Driver Etiquettes When Sharing the Road With Pedestrians

Pedestrians are the most vulnerable among road users. Thus, car owners must treat them with caution whenever they’re out driving. By always being on the lookout for pedestrians, you’ll be able to ensure their safety alongside yours, your passengers, and your own ride. Below are the driver etiquettes you need to follow in order to accomplish that.

● Scan crosswalks and intersections. A lot of pedestrians may not be able to estimate the distance it takes for a vehicle to stop and some might unexpectedly step out to cross the street without prior warning of their intent to do so.

● Be aware of blind spots. Don’t overtake non-moving vehicles at crosswalks. Aside from the fact that this action is prohibited by law, it is also extremely dangerous to do so.

● Always check if the crosswalks are empty before passing through, even with a green light. Pedestrians are unpredictable in general, and some of them might end up dashing carelessly for the crossing. You must also be on the lookout for those who have a hard time crossing the street like elderly or handicapped individuals (it goes without saying that you need to be patient with them).

● Before making a turn, always keep an eye out for pedestrians who may be attempting to cross or are already crossing the street that you are about to enter.

● Be extremely careful when in residential areas as people in this zone tend to move in more unpredictable ways than regular pedestrians. These are areas where children can be seen playing on the streets or where people are oftentimes found in the middle of the street.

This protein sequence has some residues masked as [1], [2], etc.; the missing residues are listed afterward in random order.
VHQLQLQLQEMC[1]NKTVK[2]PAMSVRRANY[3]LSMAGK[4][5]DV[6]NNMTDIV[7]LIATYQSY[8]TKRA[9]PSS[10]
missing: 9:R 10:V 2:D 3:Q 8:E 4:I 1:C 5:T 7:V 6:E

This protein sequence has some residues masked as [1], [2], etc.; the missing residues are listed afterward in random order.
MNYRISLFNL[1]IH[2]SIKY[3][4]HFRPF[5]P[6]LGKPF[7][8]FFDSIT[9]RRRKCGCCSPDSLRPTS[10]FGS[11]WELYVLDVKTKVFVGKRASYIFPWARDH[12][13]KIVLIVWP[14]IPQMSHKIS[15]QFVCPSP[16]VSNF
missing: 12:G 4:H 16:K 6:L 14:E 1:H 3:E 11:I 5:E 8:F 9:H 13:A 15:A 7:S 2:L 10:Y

● Recognize key areas where people are most often found and respect the pedestrian’s right-of-way. Be alert of their next move. It is your responsibility to avoid pedestrians on marked and unmarked crosswalks, at intersections, and when merging into a road from a private driveway or side street.

● Control your speed and be aware of safe distances. Reduce your speed if you see pedestrians who are about to be in our way. Provide them with more than enough space.

Final Thoughts

Although pedestrians and owners of new or old cars both have responsibilities in maintaining road safety, the former always has the right-of-way when sharing the road. Thus, you would do well to treat them with respect and caution while you’re out cruising on your car. Follow the etiquettes listed above and you’ll do just fine.